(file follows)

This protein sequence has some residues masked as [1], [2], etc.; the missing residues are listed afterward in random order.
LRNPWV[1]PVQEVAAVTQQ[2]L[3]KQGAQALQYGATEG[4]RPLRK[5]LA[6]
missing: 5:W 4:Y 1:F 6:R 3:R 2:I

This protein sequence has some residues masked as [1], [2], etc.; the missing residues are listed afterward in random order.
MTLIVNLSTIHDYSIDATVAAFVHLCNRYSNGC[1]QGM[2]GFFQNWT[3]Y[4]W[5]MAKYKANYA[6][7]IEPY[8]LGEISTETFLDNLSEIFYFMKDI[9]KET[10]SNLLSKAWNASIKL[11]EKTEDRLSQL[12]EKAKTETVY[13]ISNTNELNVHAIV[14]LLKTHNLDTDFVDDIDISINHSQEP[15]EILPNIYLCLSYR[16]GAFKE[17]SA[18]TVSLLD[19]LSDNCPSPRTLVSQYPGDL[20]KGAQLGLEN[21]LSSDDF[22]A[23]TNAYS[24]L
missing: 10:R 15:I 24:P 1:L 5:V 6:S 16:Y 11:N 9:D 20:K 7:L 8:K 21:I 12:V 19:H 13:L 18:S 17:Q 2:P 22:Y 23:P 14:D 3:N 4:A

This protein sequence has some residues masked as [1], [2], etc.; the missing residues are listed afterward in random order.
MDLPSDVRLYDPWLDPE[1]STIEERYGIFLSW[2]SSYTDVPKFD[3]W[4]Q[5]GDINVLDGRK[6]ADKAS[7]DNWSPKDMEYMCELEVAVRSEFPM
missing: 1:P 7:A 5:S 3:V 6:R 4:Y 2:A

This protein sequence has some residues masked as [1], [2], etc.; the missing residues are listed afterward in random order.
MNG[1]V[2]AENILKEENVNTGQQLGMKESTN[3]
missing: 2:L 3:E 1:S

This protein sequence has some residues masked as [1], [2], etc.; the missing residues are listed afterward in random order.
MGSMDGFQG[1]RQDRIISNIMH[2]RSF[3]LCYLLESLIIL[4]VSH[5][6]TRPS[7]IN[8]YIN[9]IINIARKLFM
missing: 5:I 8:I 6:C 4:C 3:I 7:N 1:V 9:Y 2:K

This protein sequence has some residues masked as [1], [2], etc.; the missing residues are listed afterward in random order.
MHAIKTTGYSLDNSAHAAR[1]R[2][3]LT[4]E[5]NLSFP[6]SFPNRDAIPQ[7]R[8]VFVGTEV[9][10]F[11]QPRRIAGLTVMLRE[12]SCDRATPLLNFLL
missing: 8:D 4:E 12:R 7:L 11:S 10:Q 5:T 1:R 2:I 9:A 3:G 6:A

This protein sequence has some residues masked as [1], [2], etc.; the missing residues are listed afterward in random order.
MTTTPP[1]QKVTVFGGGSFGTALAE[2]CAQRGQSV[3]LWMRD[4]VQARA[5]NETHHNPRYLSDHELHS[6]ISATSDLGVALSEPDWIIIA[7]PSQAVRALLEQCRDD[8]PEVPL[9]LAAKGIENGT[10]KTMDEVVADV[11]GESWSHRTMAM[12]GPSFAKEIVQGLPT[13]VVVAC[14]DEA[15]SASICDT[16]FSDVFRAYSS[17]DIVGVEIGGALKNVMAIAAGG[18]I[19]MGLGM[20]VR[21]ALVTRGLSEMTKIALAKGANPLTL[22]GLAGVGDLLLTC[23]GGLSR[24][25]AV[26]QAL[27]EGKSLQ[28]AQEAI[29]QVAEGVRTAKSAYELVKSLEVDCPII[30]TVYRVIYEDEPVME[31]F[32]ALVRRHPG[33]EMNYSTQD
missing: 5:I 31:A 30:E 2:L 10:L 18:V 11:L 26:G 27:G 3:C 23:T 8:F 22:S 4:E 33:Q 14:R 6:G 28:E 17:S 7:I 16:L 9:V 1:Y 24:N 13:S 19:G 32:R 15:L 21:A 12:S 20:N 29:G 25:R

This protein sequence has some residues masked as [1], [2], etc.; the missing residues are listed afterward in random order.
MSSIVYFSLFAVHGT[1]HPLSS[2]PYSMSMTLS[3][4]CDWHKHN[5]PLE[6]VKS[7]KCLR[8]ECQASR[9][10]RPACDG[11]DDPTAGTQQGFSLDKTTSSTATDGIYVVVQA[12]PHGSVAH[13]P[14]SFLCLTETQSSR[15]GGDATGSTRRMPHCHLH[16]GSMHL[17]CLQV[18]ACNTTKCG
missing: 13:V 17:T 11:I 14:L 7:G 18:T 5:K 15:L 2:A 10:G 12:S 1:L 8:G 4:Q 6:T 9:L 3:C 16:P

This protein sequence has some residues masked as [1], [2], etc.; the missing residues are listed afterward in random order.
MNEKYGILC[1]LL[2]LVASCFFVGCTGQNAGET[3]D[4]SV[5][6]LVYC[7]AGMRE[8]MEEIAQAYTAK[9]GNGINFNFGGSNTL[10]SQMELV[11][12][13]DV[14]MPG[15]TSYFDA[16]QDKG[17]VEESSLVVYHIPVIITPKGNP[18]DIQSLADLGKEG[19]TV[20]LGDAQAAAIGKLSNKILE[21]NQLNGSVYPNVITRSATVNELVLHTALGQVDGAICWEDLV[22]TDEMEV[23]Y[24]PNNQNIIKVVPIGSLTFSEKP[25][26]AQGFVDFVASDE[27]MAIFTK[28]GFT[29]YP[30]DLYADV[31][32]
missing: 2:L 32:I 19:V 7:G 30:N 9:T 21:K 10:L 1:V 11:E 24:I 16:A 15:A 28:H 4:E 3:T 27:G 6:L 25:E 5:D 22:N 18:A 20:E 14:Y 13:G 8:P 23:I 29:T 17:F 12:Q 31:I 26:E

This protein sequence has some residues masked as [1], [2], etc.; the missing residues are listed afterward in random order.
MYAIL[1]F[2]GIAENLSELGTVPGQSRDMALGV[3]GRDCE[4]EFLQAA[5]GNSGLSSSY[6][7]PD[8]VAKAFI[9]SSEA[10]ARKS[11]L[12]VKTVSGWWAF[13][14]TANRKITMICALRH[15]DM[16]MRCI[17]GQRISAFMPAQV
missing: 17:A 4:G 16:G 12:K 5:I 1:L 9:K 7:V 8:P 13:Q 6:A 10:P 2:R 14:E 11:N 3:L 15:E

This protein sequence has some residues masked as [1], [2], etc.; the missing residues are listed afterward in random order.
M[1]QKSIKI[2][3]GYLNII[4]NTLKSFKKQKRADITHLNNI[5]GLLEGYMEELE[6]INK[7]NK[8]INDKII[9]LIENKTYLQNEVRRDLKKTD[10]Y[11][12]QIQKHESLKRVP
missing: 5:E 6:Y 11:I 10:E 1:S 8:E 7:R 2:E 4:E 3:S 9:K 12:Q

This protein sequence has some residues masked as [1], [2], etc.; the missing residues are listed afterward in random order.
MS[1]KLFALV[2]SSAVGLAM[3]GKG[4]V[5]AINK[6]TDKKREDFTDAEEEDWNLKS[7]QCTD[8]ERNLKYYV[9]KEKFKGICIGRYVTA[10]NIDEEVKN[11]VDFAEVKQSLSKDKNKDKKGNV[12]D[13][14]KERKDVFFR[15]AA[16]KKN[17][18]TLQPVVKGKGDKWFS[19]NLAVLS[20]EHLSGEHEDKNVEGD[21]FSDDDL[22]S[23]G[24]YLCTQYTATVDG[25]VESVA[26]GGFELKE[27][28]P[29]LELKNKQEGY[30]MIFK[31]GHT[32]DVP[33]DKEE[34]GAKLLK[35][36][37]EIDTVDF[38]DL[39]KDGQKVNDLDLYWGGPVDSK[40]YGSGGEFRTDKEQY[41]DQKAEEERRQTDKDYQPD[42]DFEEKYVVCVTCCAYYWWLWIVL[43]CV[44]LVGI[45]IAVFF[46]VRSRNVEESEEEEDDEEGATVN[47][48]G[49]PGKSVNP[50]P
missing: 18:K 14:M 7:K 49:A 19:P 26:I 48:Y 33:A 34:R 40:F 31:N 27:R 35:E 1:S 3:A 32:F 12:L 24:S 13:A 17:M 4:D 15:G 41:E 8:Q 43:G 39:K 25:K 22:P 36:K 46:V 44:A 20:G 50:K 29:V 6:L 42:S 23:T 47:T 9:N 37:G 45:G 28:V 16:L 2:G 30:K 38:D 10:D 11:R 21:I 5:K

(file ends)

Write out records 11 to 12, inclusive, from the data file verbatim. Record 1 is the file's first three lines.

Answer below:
This protein sequence has some residues masked as [1], [2], etc.; the missing residues are listed afterward in random order.
M[1]QKSIKI[2][3]GYLNII[4]NTLKSFKKQKRADITHLNNI[5]GLLEGYMEELE[6]INK[7]NK[8]INDKII[9]LIENKTYLQNEVRRDLKKTD[10]Y[11][12]QIQKHESLKRVP
missing: 5:E 6:Y 11:I 10:E 1:S 8:E 7:R 2:E 4:E 3:S 9:K 12:Q

This protein sequence has some residues masked as [1], [2], etc.; the missing residues are listed afterward in random order.
MS[1]KLFALV[2]SSAVGLAM[3]GKG[4]V[5]AINK[6]TDKKREDFTDAEEEDWNLKS[7]QCTD[8]ERNLKYYV[9]KEKFKGICIGRYVTA[10]NIDEEVKN[11]VDFAEVKQSLSKDKNKDKKGNV[12]D[13][14]KERKDVFFR[15]AA[16]KKN[17][18]TLQPVVKGKGDKWFS[19]NLAVLS[20]EHLSGEHEDKNVEGD[21]FSDDDL[22]S[23]G[24]YLCTQYTATVDG[25]VESVA[26]GGFELKE[27][28]P[29]LELKNKQEGY[30]MIFK[31]GHT[32]DVP[33]DKEE[34]GAKLLK[35][36][37]EIDTVDF[38]DL[39]KDGQKVNDLDLYWGGPVDSK[40]YGSGGEFRTDKEQY[41]DQKAEEERRQTDKDYQPD[42]DFEEKYVVCVTCCAYYWWLWIVL[43]CV[44]LVGI[45]IAVFF[46]VRSRNVEESEEEEDDEEGATVN[47][48]G[49]PGKSVNP[50]P
missing: 18:K 14:M 7:K 49:A 19:P 26:I 48:Y 33:A 34:R 40:F 31:N 27:R 35:E 1:S 3:A 32:F 12:L 24:S 13:A 17:M 4:D 15:G 41:E 8:Q 43:G 39:K 25:K 22:P 36:K 46:V 44:A 20:G 50:K 29:V 6:L 42:S 23:T 47:T 9:N 37:G 45:G 28:V 16:L 2:G 30:K 38:D 10:D 11:R 21:I 5:K